Would a supplier offering a technological platform with outmoded modules or known security flaws be in compliance with its obligations under the Act? This question must be addressed by considering the information transmitted by the user of the platform concerning the required privacy protection for technology-based documents. The supplier, however, must not conceal the security risks of its IT platform from the user since this would violate the parties’ disclosure and good faith requirements.
Are any individuals involved?
These obligations must also be viewed in light of Quebec’s Charter of Human Rights and Freedoms, which also applies to private companies. Companies that process information on behalf of third parties must do so in accordance with the principles set out in the Charter whenever individuals are involved.
For example, if a CRM platform supplier offers features that can be used to classify clients or to help companies respond to requests, the information processing must be free from bias based on race, colour, sex, gender identity or expression, pregnancy, sexual orientation, civil status, age except as provided by law, religion, political convictions, language, ethnic or national origin, social condition, a handicap or the use of any means to palliate a handicap.7 Under no circumstances should an AI algorithm suggest that a merchant should not enter into a contract with any individual on any such discriminatory basis.8
In addition, anyone who gathers personal information by technological means making it possible to profile certain individuals must notify them beforehand.9
To recap, although the emerging world of AI is a far cry from the Wild West decried by some observers, AI must be used in accordance with existing legal frameworks. No doubt additional laws specifically pertaining to AI will be enacted in the future.
If you have any questions on how these laws apply to your AI systems, please feel free to contact our professionals.
Eric Lavallée is a lawyer and trademark agent in the Business Law Group and he runs the Lavery Legal Lab on Artificial Intelligence (L3AI).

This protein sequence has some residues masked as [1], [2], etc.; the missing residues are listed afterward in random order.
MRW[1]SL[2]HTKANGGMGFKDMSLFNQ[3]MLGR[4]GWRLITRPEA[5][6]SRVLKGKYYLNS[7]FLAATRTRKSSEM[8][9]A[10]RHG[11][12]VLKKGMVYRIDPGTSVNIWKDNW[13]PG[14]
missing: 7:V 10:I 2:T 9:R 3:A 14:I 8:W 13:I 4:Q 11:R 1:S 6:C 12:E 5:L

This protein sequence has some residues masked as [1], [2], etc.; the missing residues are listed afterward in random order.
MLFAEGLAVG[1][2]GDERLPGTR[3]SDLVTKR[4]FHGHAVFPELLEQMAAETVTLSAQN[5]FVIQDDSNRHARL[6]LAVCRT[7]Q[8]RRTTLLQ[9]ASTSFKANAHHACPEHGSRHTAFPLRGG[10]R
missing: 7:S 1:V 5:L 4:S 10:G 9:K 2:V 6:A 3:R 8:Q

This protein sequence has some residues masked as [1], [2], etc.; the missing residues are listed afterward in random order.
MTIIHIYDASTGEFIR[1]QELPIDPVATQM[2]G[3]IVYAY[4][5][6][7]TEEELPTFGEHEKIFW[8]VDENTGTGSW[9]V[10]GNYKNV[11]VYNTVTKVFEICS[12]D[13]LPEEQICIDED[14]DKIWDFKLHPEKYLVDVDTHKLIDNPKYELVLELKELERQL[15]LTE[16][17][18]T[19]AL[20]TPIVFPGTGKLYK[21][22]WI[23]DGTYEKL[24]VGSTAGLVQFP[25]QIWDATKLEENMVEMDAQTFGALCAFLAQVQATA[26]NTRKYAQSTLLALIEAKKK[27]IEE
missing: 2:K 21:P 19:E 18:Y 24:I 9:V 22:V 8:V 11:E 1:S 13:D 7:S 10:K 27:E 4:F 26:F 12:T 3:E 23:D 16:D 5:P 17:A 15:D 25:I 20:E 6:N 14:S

As a result of his extensive experience in intellectual property (patents, trade-marks and software protection) Mr. Lavallée took on a special interest in developments related to artificial intelligence over the past few years.
Mr. Lavallée is regularly called upon to assist businesses of all sizes, from start-ups to large corporations in drafting licensing agreements and business contracts in high technology as well as implementing protection and due diligence strategies for their intellectual property needs.
He has developed leading-edge expertise in the analysis of the legal impact of the application and implementation of artificial intelligence in sectors related to his practise of law, namely privacy protection, corporate governance and business law.
Expertise in nanotechnology
Eric Lavallée has a Master’s degree in Physics as well as a Doctorate in Electrical Engineering. Prior to joining Lavery in 2014, he was Vice-President, R&D, for a nanotechnology research and development firm. He has four inventions to his name relating to electron beam lithography for applications in microelectronics:
- Method of producing an etch-resistant polymer structure using electron beam lithography
- Plasma polymerized electron beam resist
- Fabrication of sub-micron silicide structures on silicon using resistless electron beam lithography
- Fabrication of sub-micron etch-resistant metal/semiconductor structures using resistless electron beam lithography
As a researcher, he also authored 15 scientific papers and presented his work at international conferences held in the United States, Europe and Japan in the nanotechnology industry.
1. Bill C-27, Digital Charter Implementation Act, 2022.
2. In particular, the U.S. Executive Order on the Safe, Secure, and Trustworthy Development and Use of Artificial Intelligence, October 30, 2023.
3. Act to establish a legal framework for information technology, CQLR c C-1.1, sec. 3.
4. Ibid, sec. 71.
5. Tessier v. Charland, 2023 QCCS 3355.
6. Lefebvre Frères ltée v. Giraldeau, 2009 QCCS 404.
7. Charter of Human Rights and Freedoms, sec. 10.
8. Ibid, sec. 12.
9. Act respecting the protection of personal information in the private sector, CQLR c P-39.1, sec. 8.1.